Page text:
Former musician Frankie Wilde is a legend within the Ibiza club scene for being the most inspired DJ around. On top of that, he has a beautiful model wife named Sonja Slowinski, although ... See full summary »
Two punks live in Salt Lake City. The film covers their all-day routine. The realism of the character-narrated movie may be discussed. One of the punks gets ill, stays in hospital for three weeks, comes out again. Three parties are covered and one concert including a fight between punks, rednecks and others. Written by
The band that is known as ECP (Extreme Corporal Punishment), is actually the punk band 8 Bucks Experiment. See more »
When Heroin Bob is talking to Stevo while he is laying on the ground with his head resting on a block, Stevo is wearing sunglasses from the camera angle view from the sky. It then focuses on Heroin Bob talking again and then when the focus is back on Stevo, his sunglasses have disappeared. See more »
[about the "beat the shit" out of a guy who was having sex with his female friend]
It wasn't that I loved Sandy, I knew that we had an understanding. But I discovered then that Chris was right, all things had systems, even me. I was about to beat the living shit out of this guy because he had invaded my territory. It was MY territory, no question about it, just like in the wild. I was following nature, and nature was order and order is the system.
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Kiss Me Deadly
Performed by Generation X
Written by Billy Idol / Tony James
Courtesy of Chrysalis Records, A Division of EMI
Under license from EMI-Capitol Special Markets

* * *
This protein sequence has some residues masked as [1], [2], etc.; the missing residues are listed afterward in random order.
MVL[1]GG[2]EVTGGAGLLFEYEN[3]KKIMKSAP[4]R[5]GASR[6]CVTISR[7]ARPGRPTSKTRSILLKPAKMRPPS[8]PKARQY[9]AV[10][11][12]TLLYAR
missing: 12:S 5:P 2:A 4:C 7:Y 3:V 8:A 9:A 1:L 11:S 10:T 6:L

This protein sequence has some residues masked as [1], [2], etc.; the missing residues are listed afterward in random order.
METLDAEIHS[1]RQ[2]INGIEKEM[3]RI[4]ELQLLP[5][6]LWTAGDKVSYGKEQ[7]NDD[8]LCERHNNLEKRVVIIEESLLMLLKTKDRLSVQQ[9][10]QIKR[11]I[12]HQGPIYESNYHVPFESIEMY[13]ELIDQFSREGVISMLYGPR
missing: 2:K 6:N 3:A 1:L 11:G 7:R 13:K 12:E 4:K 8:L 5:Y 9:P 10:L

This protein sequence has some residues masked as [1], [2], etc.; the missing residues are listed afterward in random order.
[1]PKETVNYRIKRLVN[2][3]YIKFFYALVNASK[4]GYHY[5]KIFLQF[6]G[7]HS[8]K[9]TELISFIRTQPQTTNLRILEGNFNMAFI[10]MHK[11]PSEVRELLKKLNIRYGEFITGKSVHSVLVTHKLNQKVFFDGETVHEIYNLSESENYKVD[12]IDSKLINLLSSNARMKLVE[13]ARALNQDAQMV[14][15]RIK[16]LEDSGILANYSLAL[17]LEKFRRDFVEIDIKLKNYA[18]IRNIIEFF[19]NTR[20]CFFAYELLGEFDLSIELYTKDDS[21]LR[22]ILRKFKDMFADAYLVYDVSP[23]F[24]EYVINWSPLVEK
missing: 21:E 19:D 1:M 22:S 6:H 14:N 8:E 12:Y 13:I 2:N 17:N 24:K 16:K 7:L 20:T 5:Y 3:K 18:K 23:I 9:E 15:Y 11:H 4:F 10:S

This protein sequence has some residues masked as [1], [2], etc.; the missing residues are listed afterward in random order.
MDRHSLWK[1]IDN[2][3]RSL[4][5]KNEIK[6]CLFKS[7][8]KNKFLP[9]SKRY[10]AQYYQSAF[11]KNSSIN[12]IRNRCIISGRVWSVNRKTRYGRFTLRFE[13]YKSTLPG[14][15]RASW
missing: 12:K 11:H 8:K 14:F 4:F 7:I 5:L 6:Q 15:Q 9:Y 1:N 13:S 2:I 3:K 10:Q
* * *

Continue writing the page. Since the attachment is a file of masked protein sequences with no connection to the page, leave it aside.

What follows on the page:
Published by Chrysalis Music / BoneIdol Music (ASCAP) See more »
Pretty good snapshot of some parts of the 80's post-punk scene
OK first the disclaimer:
Punk rock died the day it was blessed with its moniker, I think somewhere around 1979/1980. I think part of the reason it died was because everyone was trying to strictly define what Punk meant, kinda defeating the purpose. The idea of anyone claiming to be "punk" now or at any point during the 90s or even the 80s is patently ridiculous. It's death, however, did serve to allow many people in different places to cadge together their own ideas about what "punk" was and reshape their own local counter-culture scene into something somewhat resembling that. Let's face it, the entire idea behind Anarchy is that of Iconoclasm; the destruction of images and false constructs, for example pop culture trends such as PUNK.
I came in as part of the punk revival (2nd wave) in the mid-80s, growing up in a mid-sized Midwestern city. The punk scene was very alive there and I immediately identified with it, but stuck with the non-conformist nature of it rather than filing off into a splinter group and wearing a uniform. This movie recalled a lot of my own experiences, ideas and feelings from that time. Uncomfortably so. Of course there was a lot of BS too, but the BS was part and parcel of the scene since everyone was co-opting "punk" into their own little social circles.
I didn't learn anything from this movie, which to my mind illustrates its accuracy as a decent, digestible snapshot of what was going on within that world where each of us knew a Heroin Bob, a crazy Belgian Mark, an intense nerdy Mike who just might go off the deep end and start a fight with the cops, a slutty Sandie, and armchair philosophers galore. And of course drugs, booze, filth and bad music.
A previous reviewer scolded this film for not following the "true punk" philosophy and went on to talk about how the Midwest "doesn't have a punk scene." Wrong. Buddy, reading books or watching videos about the history of that movement won't tell you anything. It was not deep, profound, or incredibly thoughtful. Don't read too much into it.
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